Benefits of Trypanosomosis control in the Horn of Africa

Timothy Robinson, Giuliano Cecchi, William Wint, Raffaele Mattioli, Alexandra Shaw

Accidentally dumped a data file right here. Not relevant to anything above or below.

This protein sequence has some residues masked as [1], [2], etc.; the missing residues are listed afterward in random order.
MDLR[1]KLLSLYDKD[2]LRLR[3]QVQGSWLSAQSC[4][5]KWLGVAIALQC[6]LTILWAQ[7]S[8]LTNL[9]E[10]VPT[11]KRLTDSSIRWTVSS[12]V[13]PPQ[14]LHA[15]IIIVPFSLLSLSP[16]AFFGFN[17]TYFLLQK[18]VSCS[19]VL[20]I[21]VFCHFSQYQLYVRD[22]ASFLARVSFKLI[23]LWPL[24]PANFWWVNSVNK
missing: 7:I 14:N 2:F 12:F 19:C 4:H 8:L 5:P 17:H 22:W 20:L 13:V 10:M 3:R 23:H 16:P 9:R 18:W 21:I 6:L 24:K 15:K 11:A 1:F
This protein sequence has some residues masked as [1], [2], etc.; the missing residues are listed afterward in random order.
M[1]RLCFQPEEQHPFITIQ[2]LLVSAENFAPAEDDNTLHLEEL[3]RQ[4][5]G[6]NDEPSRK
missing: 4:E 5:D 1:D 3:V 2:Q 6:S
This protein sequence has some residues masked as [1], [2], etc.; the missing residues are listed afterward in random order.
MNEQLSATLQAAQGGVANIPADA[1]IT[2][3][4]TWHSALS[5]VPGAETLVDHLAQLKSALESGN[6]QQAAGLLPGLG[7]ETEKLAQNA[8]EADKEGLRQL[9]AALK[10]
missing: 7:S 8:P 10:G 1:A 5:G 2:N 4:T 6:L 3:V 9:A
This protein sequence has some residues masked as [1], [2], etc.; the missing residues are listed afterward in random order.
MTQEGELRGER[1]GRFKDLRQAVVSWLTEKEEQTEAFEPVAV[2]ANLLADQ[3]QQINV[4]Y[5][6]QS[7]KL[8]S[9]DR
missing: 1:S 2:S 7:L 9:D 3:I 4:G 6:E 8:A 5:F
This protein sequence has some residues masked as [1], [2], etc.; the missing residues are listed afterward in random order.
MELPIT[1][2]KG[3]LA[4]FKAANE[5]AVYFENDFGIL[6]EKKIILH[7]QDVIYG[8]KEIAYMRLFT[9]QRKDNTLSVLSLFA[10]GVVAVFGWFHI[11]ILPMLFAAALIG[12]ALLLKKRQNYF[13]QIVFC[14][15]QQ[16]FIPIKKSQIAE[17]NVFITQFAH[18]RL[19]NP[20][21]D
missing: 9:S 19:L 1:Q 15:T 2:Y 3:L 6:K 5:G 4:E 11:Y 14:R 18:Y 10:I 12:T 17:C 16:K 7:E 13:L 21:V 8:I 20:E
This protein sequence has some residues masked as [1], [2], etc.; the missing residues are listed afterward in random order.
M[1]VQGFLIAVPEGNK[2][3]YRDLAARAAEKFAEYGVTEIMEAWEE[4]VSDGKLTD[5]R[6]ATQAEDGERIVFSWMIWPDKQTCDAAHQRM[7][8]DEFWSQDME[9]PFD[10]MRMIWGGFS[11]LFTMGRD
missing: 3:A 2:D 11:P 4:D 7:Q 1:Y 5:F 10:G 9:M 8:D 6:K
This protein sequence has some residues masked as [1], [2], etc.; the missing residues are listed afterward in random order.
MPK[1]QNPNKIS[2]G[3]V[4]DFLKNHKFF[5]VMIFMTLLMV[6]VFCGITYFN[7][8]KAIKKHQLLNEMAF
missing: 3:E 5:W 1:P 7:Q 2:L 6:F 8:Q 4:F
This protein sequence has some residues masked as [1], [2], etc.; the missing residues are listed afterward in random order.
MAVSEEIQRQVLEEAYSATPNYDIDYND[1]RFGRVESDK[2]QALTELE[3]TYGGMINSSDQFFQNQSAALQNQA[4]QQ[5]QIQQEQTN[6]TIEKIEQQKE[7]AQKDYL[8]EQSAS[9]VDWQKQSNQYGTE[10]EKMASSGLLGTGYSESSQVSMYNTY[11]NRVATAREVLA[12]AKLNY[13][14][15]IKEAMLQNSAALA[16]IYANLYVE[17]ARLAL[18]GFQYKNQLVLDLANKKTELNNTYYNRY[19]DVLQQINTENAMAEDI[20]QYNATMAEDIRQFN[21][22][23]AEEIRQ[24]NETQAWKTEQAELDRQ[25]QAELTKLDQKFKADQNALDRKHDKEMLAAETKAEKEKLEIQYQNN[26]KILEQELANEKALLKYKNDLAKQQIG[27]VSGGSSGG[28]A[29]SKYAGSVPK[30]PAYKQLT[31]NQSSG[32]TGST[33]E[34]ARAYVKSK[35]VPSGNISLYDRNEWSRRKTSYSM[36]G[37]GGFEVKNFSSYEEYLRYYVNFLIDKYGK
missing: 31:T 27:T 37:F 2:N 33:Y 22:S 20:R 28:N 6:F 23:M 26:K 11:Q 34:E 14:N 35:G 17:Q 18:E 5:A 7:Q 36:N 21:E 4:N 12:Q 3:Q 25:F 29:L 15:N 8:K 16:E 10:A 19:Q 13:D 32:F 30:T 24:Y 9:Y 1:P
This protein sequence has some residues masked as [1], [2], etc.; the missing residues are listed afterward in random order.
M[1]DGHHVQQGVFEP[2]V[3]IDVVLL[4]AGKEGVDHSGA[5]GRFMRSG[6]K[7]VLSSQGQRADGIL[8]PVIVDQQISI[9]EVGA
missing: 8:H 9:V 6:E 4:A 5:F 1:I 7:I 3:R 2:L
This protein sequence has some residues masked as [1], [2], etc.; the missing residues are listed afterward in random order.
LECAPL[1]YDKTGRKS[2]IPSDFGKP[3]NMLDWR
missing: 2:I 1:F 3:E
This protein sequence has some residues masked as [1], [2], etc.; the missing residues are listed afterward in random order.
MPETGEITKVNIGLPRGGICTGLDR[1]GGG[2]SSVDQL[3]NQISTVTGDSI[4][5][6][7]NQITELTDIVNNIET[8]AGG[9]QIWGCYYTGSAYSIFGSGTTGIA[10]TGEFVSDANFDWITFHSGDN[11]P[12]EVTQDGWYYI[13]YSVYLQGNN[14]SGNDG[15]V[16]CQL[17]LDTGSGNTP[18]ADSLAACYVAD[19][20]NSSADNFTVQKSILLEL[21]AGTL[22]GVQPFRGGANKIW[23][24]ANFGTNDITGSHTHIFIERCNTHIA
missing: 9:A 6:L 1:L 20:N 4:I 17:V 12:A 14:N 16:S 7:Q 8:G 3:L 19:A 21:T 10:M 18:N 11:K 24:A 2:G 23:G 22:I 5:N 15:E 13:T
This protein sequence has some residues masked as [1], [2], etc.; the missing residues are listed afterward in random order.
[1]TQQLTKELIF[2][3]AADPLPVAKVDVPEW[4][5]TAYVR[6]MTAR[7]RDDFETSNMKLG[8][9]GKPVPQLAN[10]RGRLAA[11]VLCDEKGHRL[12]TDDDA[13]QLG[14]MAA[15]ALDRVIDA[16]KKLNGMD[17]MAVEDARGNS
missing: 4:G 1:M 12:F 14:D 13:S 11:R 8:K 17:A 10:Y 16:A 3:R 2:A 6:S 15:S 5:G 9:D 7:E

Using the Horn of Africa as an example, the maps illustrate different steps in a methodology developed to estimate and map the economic benefits to livestock keepers of controlling a disease (Shaw et al. 2014). Cattle are first assigned to different production systems as shown in Map 1, illustrating for example, where mixed farming is heavily dependent on the use of draft oxen in Ethiopia, areas of Sudan and South Sudan where oxen use is much lower, and the strictly pastoral areas of Somalia and Kenya. Information on the location of cattle and production systems is combined with the distribution of tsetse fly species in the area (Map 2) to estimate the presence and absence of trypanosomosis, a parasitic disease transmitted by the tsetse fly. Herd growth and spread is modelled for the current situation, and for the simulated removal of trypanosomosis.